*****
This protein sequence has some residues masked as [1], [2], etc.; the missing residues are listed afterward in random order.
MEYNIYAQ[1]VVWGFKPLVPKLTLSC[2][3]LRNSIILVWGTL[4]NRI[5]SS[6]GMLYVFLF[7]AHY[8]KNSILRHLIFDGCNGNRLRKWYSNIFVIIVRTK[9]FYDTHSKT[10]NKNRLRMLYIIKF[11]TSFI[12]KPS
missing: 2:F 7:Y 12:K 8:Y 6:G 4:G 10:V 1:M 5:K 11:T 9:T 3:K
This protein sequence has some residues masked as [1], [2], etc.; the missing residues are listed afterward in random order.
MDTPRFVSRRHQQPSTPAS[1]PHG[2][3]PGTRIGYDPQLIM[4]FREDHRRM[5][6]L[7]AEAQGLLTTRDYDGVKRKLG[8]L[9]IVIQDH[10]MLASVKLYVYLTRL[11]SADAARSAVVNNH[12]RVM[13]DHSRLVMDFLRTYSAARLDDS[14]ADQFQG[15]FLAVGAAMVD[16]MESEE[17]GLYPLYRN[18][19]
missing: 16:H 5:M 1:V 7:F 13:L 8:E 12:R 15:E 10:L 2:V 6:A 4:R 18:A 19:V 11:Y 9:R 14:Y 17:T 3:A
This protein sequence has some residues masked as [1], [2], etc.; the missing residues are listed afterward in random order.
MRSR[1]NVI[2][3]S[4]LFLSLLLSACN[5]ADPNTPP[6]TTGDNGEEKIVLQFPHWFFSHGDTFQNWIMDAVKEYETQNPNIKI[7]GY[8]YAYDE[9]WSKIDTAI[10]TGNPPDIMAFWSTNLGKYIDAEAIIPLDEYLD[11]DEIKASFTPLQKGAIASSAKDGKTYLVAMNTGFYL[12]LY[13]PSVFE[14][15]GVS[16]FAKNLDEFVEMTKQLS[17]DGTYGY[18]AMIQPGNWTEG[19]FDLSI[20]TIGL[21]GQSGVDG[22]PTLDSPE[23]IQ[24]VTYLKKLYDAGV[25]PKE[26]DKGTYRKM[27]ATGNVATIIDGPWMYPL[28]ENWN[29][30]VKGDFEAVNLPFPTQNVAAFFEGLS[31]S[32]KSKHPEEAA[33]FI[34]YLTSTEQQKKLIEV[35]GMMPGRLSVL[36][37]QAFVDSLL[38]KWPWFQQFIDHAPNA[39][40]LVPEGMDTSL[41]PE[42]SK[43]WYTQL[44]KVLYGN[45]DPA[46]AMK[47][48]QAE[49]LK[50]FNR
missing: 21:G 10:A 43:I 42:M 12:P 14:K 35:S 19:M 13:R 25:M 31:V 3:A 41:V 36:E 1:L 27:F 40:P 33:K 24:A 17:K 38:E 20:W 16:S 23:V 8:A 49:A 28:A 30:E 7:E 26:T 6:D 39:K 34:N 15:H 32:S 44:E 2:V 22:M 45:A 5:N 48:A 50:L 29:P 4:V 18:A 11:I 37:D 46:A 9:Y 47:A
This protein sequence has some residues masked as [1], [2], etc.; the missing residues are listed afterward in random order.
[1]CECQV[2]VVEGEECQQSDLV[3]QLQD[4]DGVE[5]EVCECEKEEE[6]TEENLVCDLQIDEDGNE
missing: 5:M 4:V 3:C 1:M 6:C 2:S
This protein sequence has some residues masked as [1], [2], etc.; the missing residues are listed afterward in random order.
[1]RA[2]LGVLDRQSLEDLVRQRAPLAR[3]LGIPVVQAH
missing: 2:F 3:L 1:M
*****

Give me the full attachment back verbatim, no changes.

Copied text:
This protein sequence has some residues masked as [1], [2], etc.; the missing residues are listed afterward in random order.
MEYNIYAQ[1]VVWGFKPLVPKLTLSC[2][3]LRNSIILVWGTL[4]NRI[5]SS[6]GMLYVFLF[7]AHY[8]KNSILRHLIFDGCNGNRLRKWYSNIFVIIVRTK[9]FYDTHSKT[10]NKNRLRMLYIIKF[11]TSFI[12]KPS
missing: 2:F 7:Y 12:K 8:Y 6:G 4:G 10:V 1:M 5:K 11:T 9:T 3:K
This protein sequence has some residues masked as [1], [2], etc.; the missing residues are listed afterward in random order.
MDTPRFVSRRHQQPSTPAS[1]PHG[2][3]PGTRIGYDPQLIM[4]FREDHRRM[5][6]L[7]AEAQGLLTTRDYDGVKRKLG[8]L[9]IVIQDH[10]MLASVKLYVYLTRL[11]SADAARSAVVNNH[12]RVM[13]DHSRLVMDFLRTYSAARLDDS[14]ADQFQG[15]FLAVGAAMVD[16]MESEE[17]GLYPLYRN[18][19]
missing: 16:H 5:M 1:V 7:F 13:L 8:E 12:R 15:E 10:L 2:V 6:A 4:R 18:A 19:V 11:Y 9:R 14:Y 17:T 3:A
This protein sequence has some residues masked as [1], [2], etc.; the missing residues are listed afterward in random order.
MRSR[1]NVI[2][3]S[4]LFLSLLLSACN[5]ADPNTPP[6]TTGDNGEEKIVLQFPHWFFSHGDTFQNWIMDAVKEYETQNPNIKI[7]GY[8]YAYDE[9]WSKIDTAI[10]TGNPPDIMAFWSTNLGKYIDAEAIIPLDEYLD[11]DEIKASFTPLQKGAIASSAKDGKTYLVAMNTGFYL[12]LY[13]PSVFE[14][15]GVS[16]FAKNLDEFVEMTKQLS[17]DGTYGY[18]AMIQPGNWTEG[19]FDLSI[20]TIGL[21]GQSGVDG[22]PTLDSPE[23]IQ[24]VTYLKKLYDAGV[25]PKE[26]DKGTYRKM[27]ATGNVATIIDGPWMYPL[28]ENWN[29][30]VKGDFEAVNLPFPTQNVAAFFEGLS[31]S[32]KSKHPEEAA[33]FI[34]YLTSTEQQKKLIEV[35]GMMPGRLSVL[36][37]QAFVDSLL[38]KWPWFQQFIDHAPNA[39][40]LVPEGMDTSL[41]PE[42]SK[43]WYTQL[44]KVLYGN[45]DPA[46]AMK[47][48]QAE[49]LK[50]FNR
missing: 21:G 10:A 43:I 42:M 12:P 14:K 35:S 19:M 13:R 25:M 31:V 3:A 41:V 36:E 1:L 27:F 40:P 33:K 24:A 17:K 38:E 20:W 16:S 23:V 8:A 49:A 28:A 30:E 7:E 26:T 6:D 39:K 34:N 15:H 32:S 44:E 2:V 22:M 45:A 5:N 48:A 50:L 29:P 4:V 18:A 11:I 37:D 46:A 9:Y 47:A
This protein sequence has some residues masked as [1], [2], etc.; the missing residues are listed afterward in random order.
[1]CECQV[2]VVEGEECQQSDLV[3]QLQD[4]DGVE[5]EVCECEKEEE[6]TEENLVCDLQIDEDGNE
missing: 5:M 4:V 3:C 1:M 6:C 2:S
This protein sequence has some residues masked as [1], [2], etc.; the missing residues are listed afterward in random order.
[1]RA[2]LGVLDRQSLEDLVRQRAPLAR[3]LGIPVVQAH
missing: 2:F 3:L 1:M